Presentation on theme: "Predicting Naturalization vs"— Presentation transcript:
1Predicting Naturalization vs Predicting Naturalization vs. Invasion in Plant Communities using Stochastic CA ModelsMargaret J. Eppstein1 & Jane Molofsky21Depts. of Computer Science and Biology2Dept. of Botany
2What makes some plant species invasive in some communities? Lots of theories, e.g.:Enemy Release Hypothesis(Keane & Crawley, 2002)Evolution of Increased Competitive Ability(Blossey & Notzold, 1995)Biotic Resistance Hypothesis(Elton, 1958)Propagule pressure (number and frequency)(Von Holle & Simberloff, 2005; Lockwood et al, 2005)Despite the many important advances in understanding potential causes of invasiveness, it remains unclear how the various ecological influences interact, or how to predict invasiveness.
3Lots of recent evidence that local intra- and inter-specific positive and negative feedbacks in plant communitiescan drive population dynamics and affect biodiversity(e.g, Wolfe & Klironomos, 2005; Reinhart & Callaway, 2006)Pollinators (+)Predators (-)Symbionts (+)Pathogens (-)Soil chemistry (+ or -)Emphasis has been on changes in feedbacks between native and invasive ranges of a species
4Frequency independent population growth rate Standard Lotka-Volterra competition models ignore frequency dependent feedback effects on population growth ratesFrequency independent population growth rateClassic theoretical ecology:Mean field assumptions (space ignored)Equilibrium conditions emphasized
5We develop a model incorporating the influences of: propagule pressure,frequency independent components of growth,frequency dependent feedback relationships,resource competition, andspatial scale of interactions.This model can be used to explore complex influences of spatially localized frequency dependence and competitive interactions on population dynamics.
6We extend standard Lotka-Volterra competition equations to include frequency dependent growth rates.
7represents frequency-dependent habitat quality In an example community of annual plants (di =1) where competition is for space (Ki=Kj=Nk,k) and all species require the same amount of space per individual (ij=1), this reduces to:Assume dispersal is proportional to species densityFrequency independent componentwhererepresents frequency-dependent habitat quality(nonlinear functions could be substituted here…)Habitat qualityFrequency dependence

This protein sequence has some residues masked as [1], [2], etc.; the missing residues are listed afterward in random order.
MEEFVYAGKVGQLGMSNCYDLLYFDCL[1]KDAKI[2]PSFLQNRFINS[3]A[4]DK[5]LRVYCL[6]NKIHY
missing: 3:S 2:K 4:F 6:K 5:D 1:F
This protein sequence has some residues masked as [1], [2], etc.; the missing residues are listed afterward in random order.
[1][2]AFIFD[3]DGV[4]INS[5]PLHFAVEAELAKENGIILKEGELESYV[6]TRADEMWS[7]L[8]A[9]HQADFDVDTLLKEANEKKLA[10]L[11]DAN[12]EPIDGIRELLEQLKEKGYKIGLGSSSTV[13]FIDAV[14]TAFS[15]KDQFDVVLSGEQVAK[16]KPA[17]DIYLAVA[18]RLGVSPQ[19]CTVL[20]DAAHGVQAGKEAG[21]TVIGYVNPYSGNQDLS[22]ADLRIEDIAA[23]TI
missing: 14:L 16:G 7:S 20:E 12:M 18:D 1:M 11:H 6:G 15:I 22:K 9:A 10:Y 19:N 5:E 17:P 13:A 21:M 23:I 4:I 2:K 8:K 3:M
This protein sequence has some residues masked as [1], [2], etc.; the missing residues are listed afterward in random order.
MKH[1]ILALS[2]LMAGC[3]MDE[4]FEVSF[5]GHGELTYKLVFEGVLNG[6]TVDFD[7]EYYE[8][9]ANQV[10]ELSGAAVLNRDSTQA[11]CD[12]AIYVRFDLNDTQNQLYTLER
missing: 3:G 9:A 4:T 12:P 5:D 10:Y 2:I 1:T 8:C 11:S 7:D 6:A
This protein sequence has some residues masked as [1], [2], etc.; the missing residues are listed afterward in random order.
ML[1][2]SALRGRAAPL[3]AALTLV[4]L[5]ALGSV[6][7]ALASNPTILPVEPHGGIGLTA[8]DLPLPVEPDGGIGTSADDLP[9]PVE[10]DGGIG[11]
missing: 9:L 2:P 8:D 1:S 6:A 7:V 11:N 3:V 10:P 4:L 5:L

8Spatially-Explicit Models Alternate model implementations:deterministicMean Field(4th order Runge-Kutta)LocalNeighborhoods(overlapping 33 cells)stochasticMean Field(global neighborhood)H, D computed over the neighborhood for each cellSpatially-Explicit Models(Stochastic Cellular Automata)100100 cells eachProbability of occupancy of a cell at next time step
9Stochastic Cellular Automata Model (shown for 2 species) Stochastic probability that cell at is occupied by species i at time t+1Species specific Interaction neighborhoodsSpecies specific Dispersal neighborhoodsNeighborhoods can vary insize, shape, distributionFor the results shown here, we assume uniform square neighborhoods of various sizes, that are species-symmetric and same for dispersal and frequency dependent interactions.
10If maximum habitat quality is identical between two species… Habitat quality HiFrequency FjFigure 1. The linear frequency dependent interaction factor (Eqn. 1.2) as a function of frequency of species i, shown for five representative values of frequency dependence ii.…then invasiveness is a function ofrelative net frequency dependence of speciesand neighborhood size(smallest absolute frequency dependence wins, but rate of invasion also controlled by neighborhood size)
11Summary of Invasiveness predictions by frequency dependence 12 quadrants +- Resident positive, Exotic negative:Medium InvasivenessSmallest scale highest invasion successSmallest scale slowest invasion to extinction++ Resident positive, Exotic positive:Least invasiveSmallest scale highest invasion successSmallest scale slowest invasion to extinctionquadrant mapReddish shaded regions show where|1|>|2|, so Species 2 has a chance to invade.+1lowHMML0.5medium11invasivenesshighH-0.5coexistVHvery high-1Smaller neighborhoods reduce region of co-existence-+ Resident negative, Exotic positive:Most invasive regionIntermediate scale highest invasion successSmallest scale fastest invasion to extinction-- Resident negative, Exotic negative:Exotic becomes established and coexists.-1-0.522+0.5+1
12Example: Single propagule of exotic in +- quadrant (invader negative) Tight clusters of invaders expand33 cell -10.5+1-0.5*-1-0.5+0.5+1Average takeover time for invader is longest at shortest scaleOut of 100 trialsInvader winsResident winsFigure 8. Invasiveness by species 2 (black) in the loser positive region of the +- quadrant. Smaller neighborhoods promote invasiveness.